In my 12 year performance coaching career, I have had the opportunity to work in the collegiate as well as Olympic environment.  In my current role as the Director of Athletics at Fitness Quest 10, I have worked with thousands of male and female youth, high school, collegiate, and professional athletes from a variety of sports.  When an athlete is training during the “off-season” they have the opportunity to focus on improving general physical tools such as strength, power, speed, agility, conditioning, etc. Since there are no games or sanctioned contests scheduled, athletes can allocate mental and physical energy to improving these tools. During this time, athletes can train at higher volumes and frequencies because they are not concerned with preserving energy for games.  If an athlete is able to enter their season stronger, faster, and in better condition, they should be able to execute game tactics better.

In-season training observes a decrease in the volume, duration, and frequency of non game-related activities.  During the “in-season” phase of training, mental and physical energy shifts to practicing specific game tactics.  General physical preparation is still part of a program and the goal is still to improve physical tools but tactical training commands a great deal of time, as well as mental and physical energy.  The goal of an in-season training program is to preserve the gains made during the off-season.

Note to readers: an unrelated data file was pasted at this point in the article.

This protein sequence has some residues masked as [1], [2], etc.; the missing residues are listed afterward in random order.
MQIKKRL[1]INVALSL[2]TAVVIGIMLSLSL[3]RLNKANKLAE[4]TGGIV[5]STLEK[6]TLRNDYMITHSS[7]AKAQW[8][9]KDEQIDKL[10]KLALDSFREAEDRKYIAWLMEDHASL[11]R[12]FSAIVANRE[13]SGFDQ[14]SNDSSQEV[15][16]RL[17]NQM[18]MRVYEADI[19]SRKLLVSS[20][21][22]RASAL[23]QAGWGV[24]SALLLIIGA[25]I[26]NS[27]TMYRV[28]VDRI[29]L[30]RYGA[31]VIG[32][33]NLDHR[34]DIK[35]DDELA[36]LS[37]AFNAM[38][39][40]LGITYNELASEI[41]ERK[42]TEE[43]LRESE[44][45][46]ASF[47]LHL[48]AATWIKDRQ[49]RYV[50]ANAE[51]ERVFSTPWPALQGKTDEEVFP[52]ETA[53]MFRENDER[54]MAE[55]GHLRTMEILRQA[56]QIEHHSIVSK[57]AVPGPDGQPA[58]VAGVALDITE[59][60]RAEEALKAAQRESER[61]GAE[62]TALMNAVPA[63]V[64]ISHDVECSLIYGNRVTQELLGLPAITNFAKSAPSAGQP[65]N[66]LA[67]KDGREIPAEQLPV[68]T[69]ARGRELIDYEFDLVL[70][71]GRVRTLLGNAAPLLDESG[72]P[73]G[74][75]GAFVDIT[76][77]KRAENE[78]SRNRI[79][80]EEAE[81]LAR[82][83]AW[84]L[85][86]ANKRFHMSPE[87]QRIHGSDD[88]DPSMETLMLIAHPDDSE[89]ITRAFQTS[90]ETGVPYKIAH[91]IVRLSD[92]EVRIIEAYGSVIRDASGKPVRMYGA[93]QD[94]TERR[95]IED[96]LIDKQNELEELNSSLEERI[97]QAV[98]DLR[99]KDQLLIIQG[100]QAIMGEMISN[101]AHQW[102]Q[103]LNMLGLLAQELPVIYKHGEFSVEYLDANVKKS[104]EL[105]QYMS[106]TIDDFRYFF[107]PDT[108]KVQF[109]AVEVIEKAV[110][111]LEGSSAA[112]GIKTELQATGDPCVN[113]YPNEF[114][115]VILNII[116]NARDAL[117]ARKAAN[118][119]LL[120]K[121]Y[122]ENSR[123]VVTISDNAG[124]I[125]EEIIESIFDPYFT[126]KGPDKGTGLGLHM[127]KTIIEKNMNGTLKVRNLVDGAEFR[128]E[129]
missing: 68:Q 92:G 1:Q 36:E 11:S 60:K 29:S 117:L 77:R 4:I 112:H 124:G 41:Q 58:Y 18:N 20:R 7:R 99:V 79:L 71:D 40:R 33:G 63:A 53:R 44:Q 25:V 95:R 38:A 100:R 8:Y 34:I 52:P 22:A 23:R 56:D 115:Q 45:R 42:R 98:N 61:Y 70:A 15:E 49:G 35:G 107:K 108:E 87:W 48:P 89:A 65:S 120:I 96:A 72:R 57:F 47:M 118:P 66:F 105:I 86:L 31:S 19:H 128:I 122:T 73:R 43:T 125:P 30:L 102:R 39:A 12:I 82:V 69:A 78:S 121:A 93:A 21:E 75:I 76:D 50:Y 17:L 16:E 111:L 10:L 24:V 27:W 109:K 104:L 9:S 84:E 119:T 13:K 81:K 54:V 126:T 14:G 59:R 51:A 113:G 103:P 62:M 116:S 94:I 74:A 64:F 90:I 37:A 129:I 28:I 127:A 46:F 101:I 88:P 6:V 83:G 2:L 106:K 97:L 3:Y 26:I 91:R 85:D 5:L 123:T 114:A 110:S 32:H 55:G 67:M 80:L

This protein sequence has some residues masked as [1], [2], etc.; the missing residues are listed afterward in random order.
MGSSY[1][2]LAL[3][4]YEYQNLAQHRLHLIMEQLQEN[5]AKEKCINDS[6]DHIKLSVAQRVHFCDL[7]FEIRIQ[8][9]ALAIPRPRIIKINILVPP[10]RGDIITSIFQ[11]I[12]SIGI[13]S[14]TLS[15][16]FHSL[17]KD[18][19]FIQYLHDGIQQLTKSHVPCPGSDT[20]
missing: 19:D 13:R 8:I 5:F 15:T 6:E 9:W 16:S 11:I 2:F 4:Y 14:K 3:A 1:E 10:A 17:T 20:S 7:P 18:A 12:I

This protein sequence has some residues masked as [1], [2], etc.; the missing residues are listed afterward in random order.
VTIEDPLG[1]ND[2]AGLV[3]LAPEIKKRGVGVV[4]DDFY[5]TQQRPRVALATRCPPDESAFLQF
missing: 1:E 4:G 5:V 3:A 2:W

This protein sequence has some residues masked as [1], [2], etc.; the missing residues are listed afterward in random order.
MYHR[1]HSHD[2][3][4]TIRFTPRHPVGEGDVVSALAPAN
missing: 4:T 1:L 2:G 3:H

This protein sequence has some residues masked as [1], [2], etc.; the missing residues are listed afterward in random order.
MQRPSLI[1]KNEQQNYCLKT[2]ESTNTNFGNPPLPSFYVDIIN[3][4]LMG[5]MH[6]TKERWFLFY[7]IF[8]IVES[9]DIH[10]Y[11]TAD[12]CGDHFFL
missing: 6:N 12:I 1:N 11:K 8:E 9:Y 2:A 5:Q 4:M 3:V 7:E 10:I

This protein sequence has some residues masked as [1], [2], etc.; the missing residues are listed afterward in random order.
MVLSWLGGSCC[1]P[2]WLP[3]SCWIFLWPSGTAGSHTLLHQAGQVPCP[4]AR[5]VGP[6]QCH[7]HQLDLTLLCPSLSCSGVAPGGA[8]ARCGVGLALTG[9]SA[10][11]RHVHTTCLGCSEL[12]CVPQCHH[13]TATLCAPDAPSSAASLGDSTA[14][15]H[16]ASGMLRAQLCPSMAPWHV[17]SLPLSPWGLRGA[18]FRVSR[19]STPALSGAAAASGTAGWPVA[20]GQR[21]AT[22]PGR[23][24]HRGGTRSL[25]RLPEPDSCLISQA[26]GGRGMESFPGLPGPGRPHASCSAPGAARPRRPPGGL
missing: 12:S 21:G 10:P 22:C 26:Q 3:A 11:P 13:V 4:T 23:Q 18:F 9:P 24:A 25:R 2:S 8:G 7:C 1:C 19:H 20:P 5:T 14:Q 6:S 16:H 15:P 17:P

Brett Klika C.S.C.S., Director of Athletics at Fitness Quest 10, is a human performance specialist, motivator and educator. A graduate from Oregon State University, Brett has directed sport camps all over the nation. While in college, amidst playing club soccer and lacrosse, Brett worked with the strength and conditioning department for 3 years. A year long resident sports performance internship at the Olympic Training Center brought Brett to San Diego. Brett’s work with the Olympic athletes, as well as local high school athletes nurtured a passion for creating excellence in individuals.